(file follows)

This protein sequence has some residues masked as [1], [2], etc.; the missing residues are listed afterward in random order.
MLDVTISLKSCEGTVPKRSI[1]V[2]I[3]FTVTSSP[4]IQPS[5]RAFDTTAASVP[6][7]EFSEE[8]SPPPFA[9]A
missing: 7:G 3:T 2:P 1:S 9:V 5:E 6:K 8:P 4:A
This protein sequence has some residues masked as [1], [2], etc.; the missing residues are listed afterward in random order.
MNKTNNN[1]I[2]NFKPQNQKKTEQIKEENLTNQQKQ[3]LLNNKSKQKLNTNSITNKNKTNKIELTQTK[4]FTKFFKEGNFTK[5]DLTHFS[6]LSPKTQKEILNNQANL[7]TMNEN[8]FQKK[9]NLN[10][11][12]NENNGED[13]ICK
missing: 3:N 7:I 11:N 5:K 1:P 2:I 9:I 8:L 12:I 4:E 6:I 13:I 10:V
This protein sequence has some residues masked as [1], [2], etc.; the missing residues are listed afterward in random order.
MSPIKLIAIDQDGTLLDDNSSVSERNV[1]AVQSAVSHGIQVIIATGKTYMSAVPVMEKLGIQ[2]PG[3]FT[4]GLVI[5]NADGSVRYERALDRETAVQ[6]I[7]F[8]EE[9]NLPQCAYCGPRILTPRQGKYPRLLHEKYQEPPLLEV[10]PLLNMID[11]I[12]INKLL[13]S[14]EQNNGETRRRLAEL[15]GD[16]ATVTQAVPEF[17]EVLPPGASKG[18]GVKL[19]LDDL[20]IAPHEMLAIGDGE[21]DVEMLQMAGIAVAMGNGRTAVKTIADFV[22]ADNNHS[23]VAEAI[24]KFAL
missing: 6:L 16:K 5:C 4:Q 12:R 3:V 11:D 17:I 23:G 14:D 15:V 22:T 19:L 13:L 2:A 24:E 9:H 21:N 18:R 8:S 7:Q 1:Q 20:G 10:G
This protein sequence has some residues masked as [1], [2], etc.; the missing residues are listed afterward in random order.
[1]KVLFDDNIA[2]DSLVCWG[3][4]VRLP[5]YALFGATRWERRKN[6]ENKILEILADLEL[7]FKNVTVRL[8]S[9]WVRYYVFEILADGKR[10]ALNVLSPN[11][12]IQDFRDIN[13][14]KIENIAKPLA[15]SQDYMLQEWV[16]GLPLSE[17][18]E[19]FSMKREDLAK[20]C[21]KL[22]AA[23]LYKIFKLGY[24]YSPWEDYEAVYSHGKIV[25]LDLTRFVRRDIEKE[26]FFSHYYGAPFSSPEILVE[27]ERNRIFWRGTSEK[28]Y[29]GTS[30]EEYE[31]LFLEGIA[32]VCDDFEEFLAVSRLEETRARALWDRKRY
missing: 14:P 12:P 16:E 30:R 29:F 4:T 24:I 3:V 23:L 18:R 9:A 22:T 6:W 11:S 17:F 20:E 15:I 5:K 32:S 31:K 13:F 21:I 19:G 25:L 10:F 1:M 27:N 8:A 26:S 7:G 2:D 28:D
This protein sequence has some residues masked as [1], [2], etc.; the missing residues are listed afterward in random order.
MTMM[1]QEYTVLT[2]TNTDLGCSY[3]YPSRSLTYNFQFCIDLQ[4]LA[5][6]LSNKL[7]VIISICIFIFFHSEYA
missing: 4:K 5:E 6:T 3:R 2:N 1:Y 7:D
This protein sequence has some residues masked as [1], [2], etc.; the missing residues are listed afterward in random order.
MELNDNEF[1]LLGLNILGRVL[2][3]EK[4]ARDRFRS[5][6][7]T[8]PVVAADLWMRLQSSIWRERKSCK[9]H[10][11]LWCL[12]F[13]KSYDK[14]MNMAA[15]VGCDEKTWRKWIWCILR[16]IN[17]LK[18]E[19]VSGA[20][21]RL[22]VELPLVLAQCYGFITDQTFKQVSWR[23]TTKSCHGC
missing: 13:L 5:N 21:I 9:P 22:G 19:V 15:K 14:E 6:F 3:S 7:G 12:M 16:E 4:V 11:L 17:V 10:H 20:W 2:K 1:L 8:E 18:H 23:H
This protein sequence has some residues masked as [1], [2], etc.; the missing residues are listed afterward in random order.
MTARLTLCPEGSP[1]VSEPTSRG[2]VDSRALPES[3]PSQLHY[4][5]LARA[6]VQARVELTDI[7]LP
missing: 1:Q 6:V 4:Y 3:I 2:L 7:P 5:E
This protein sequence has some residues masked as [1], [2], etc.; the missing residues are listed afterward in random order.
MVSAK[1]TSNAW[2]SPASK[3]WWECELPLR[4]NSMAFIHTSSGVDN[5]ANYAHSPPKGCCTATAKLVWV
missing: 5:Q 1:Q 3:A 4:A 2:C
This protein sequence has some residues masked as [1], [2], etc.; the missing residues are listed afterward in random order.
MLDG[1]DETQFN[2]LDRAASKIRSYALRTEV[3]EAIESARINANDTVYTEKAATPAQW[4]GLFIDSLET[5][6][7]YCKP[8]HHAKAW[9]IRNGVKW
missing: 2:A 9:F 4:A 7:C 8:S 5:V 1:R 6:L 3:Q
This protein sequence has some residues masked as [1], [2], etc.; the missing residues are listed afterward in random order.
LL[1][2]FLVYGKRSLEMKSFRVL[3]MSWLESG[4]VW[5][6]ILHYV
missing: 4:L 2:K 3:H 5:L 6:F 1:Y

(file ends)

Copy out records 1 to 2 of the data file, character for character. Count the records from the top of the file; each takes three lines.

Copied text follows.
This protein sequence has some residues masked as [1], [2], etc.; the missing residues are listed afterward in random order.
MLDVTISLKSCEGTVPKRSI[1]V[2]I[3]FTVTSSP[4]IQPS[5]RAFDTTAASVP[6][7]EFSEE[8]SPPPFA[9]A
missing: 7:G 3:T 2:P 1:S 9:V 5:E 6:K 8:P 4:A
This protein sequence has some residues masked as [1], [2], etc.; the missing residues are listed afterward in random order.
MNKTNNN[1]I[2]NFKPQNQKKTEQIKEENLTNQQKQ[3]LLNNKSKQKLNTNSITNKNKTNKIELTQTK[4]FTKFFKEGNFTK[5]DLTHFS[6]LSPKTQKEILNNQANL[7]TMNEN[8]FQKK[9]NLN[10][11][12]NENNGED[13]ICK
missing: 3:N 7:I 11:N 5:K 1:P 2:I 9:I 8:L 12:I 4:E 6:I 13:I 10:V